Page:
PULSE's director was David Saunders - another right wing radical and former vice-chairman of the now disbanded Federation of Conservative Students.
PULSE had an advisory committee made up of prominent right wing MP's along with figures like Westminster council leader Shirley Porter. Also included were a number of figures from other groups such as Norris McWhirter from the Freedom Association, Lord Bellwin from the Adam Smith Institute and Baroness Cox from the Centre for Policy Studies.
Based in London, PULSE set up regional branches throughout the country with financial backing from companies set to profit from the privatisation bandwagon.
There is some evidence that PULSE first came to Bradford in 1986, but details are confused.
However, in July 1987, PULSE director David Saunders was personally invited by Eric Pickles to lecture at a weekend seminar. The "teach-in" was held at Bradford College and attended by 60 local Tory activists.
Pickles later claimed that it was this meeting which "converted" him to the policy of mass privatisation. But this is clearly untrue as Pickles missed most of Saunders' lecture. Tory deputy Richard Wightman, on the other hand, was particularly fascinated by Saunders and engaged him afterwards in a lengthy and detailed discussion.
Saunders was to observe how "the great majority of the Tory councillors are being very cleverly led by the nose by the Bradford leadership
The following year David Saunders wrote to Pickles and invited him to join PULSE's Advisory Committee, but media publicity forced Pickles to decline. None the less Bradford councils Tories soon had direct links with PULSE through rising young star Jac Beeson. Beeson, "right wing and proud of it", had become a close friend of David Saunders from their days in the disbanded Federation of Conservative Students. Beeson agreed to become the Yorkshire regional representative for PULSE.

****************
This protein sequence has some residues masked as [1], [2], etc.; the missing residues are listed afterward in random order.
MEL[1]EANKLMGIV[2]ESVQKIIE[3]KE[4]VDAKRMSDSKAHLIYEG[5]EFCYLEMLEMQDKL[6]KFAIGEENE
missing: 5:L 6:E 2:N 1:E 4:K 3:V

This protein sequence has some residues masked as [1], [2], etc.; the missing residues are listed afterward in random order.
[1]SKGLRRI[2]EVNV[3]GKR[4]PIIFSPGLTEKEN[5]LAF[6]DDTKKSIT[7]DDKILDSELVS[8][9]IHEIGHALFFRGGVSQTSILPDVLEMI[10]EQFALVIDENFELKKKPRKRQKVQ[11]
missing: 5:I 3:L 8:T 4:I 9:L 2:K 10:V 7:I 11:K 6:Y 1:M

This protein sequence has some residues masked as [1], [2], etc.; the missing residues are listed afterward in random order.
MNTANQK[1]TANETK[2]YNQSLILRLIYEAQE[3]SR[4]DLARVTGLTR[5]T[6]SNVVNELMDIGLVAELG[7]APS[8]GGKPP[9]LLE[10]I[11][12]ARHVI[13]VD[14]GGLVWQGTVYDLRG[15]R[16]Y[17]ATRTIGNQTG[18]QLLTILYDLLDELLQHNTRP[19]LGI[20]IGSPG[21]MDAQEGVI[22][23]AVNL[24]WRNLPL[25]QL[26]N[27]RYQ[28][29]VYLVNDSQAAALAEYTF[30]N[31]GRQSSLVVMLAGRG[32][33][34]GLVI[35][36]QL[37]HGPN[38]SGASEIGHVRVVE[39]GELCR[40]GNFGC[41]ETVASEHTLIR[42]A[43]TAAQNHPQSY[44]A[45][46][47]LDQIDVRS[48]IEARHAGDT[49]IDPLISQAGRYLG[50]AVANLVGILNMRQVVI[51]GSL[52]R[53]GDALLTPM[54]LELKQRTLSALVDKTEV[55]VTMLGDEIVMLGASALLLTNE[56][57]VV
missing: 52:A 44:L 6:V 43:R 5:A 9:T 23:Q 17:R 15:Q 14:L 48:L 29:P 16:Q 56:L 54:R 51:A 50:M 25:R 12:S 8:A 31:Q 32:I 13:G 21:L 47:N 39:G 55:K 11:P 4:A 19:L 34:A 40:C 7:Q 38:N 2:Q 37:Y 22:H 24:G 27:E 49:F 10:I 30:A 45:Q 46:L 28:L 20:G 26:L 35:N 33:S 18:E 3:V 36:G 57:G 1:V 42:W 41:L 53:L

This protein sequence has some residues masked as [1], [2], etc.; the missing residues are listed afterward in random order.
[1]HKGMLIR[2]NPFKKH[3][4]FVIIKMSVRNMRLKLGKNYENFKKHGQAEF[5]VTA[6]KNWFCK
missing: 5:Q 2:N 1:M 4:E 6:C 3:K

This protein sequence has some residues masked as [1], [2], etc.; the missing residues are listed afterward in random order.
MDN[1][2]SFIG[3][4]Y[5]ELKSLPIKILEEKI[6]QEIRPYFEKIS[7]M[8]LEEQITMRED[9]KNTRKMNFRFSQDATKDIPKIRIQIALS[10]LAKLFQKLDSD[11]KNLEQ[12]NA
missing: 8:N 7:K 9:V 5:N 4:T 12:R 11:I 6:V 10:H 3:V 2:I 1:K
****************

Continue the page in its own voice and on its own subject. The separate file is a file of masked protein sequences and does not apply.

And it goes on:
In August 1987, a month after the PULSE lecture, a regional Conservative committee was established in Yorkshire to promote and plan for local authority privatisation. Eric Pickles was made chairman and co-ordinator.
PULSE meanwhile stepped up the pressure at both local and national level. Every Tory councillor in the land was put on its mailing list.
PULSE members were also busy in Parliament, helping with Nicholas Ridley's Local Government (no. 2) Bill. The first bill in 1982 had already established overall central government control of local authority spending. The second bill was designed to enforce councils to sell-off public services. According to Pickles there wasn't "a hope in hell" of realising his plans without this piece of legislation.
The new act made it compulsory for local councils to "tender out" 6 specific services. The act also laid down deadlines.
But the act was intended to go much further. As the bill was being debated in Parliament, 2 prominent PULSE members Teresa Gorman MP and Robert Jones MP - rose to propose an amendment. They wanted a further 33 services added to the initial list of 6. The amendment was never intended to succeed. It was a set piece manoeuvre, there to make clear the government's long term intentions.
Junior Environment minister Christopher Chope MP thanked Gorman and Jones and pointed out the government's hope that local councils would take the process much further. He said; "If councils do not apply the market test to activities not directly covered by the Bill, we will not hesitate to use the power contained within Clause 2(3) to the fullest extent."
This clause allowed the government to add to the initial list whenever they chose.
Eric Pickles was aided in the research and development of his new radical plans in 1987 when, for the first time, the council approved the appointment of political researchers to the Tory leader, paid for by ratepayers.
In July 1987 Pickles appointed 30 year old Keith Pigott, a former lecturer in politics and public administration, as his £17,000 per year research officer. 23 year old Sue Musson was appointed Tory research assistant.
But even here things didn't run smoothly. Within 2 years Musson had resigned and Pigott, at his own request, was transferred to the Chief Executives office.